CDC Director: Recent COVID-19 Gains Could Be Lost Due to New Variants

March 2, 2021 Updated: March 2, 2021

The director of the nation’s top public health agency said Monday that the drops in COVID-19 cases, hospitalizations, and deaths could be erased in the near future due to new variants of the virus that causes the disease.

The number of daily new cases has dropped sharply in recent weeks but there’s evidence the declines are stalling around 70,000 cases a day, according to Centers for Disease Control and Prevention (CDC) Director Rochelle Walensky.

“With these new statistics, I am really worried about reports that more states are rolling back the exact public health measures we have recommended to protect people from COVID-19. I understand the temptation to do this. Seventy thousand cases a day seemed good compared to where we were just a few months ago. But we cannot be resigned to 70,000 cases a day, 2,000 daily deaths,” she said during a virtual briefing.

“Please hear me clearly: At this level of cases, with variants spreading, we stand to completely lose the hard-earned ground we have gained. These variants are a very real threat to our people and our progress. Now is not the time to relax the critical safeguards that we know can stop the spread of COVID-19 in our communities, not when we are so close.”

COVID-19, the disease caused by the CCP (Chinese Communist Party) virus, has left hundreds of thousands dead in the United States since emerging around the start of 2020, and hospitalized many others.

The disease primarily affects the elderly and the infirm but can also cause severe illness in others.

Viruses change through mutation and new variants are expected to emerge over time; some emerge and disappear while others linger, persisting, according to the CDC. Major variants include B.1.1.7 from the UK, B.1.351 from South Africa, and P.1 from Brazil. All three have been detected in the United States.

States like Massachusetts, Missouri, and Iowa have recently eased restrictions, such as rules on wearing masks and capacity limitations for certain businesses.

Rochelle Walensky
Dr. Rochelle Walensky, director of the Centers for Disease Control and Prevention, speaks during a White House briefing on the Biden administration’s response to the COVID-19 pandemic, in Washington on Jan. 27, 2021. (White House via AP)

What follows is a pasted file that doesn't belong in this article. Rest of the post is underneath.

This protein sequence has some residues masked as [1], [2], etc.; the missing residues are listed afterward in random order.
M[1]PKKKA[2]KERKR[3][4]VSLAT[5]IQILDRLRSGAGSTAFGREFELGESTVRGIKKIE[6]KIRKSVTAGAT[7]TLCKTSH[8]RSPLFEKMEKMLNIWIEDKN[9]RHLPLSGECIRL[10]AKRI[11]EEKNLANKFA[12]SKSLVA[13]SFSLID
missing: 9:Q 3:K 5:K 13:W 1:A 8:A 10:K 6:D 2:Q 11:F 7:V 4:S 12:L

Walensky is among the officials who have urged Americans to continue wearing masks, social distancing, and taking other precautionary measures even if they’ve received COVID-19 vaccines, as they warn the pandemic is not over.

“We have the ability to stop a potential fourth surge of cases in this country. Please stay strong in your conviction. Continue wearing your well-fitted mask and taking the other public health prevention actions that we know work,” she said.

According to Dr. Anthony Fauci, a chief medical adviser to President Joe Biden, the CDC will roll out updated guidance soon for people who have been vaccinated, in terms of what they should and should not do after getting two doses of vaccines from Moderna or Pfizer, or one dose from Johnson & Johnson.

Fauci told reporters in the briefing that officials are taking the New York variant B.1.526 “very seriously.”

That variant has the “ability to evade both monoclonal antibody and, to a certain extent, the vaccine-induced antibodies cases in this country,” he added.

Nearly 100 million COVID-19 vaccine doses have been distributed to states as of March 1, with nearly 77 million administered to roughly 50.7 million people. The daily average of doses administered stands at 1.7 million.

Drug regulators recently authorized Johnson & Johnson’s one-dose shot. Officials expect to deliver doses of that vaccine as early as Tuesday, with a projection of 20 million doses being distributed by the end of the month.

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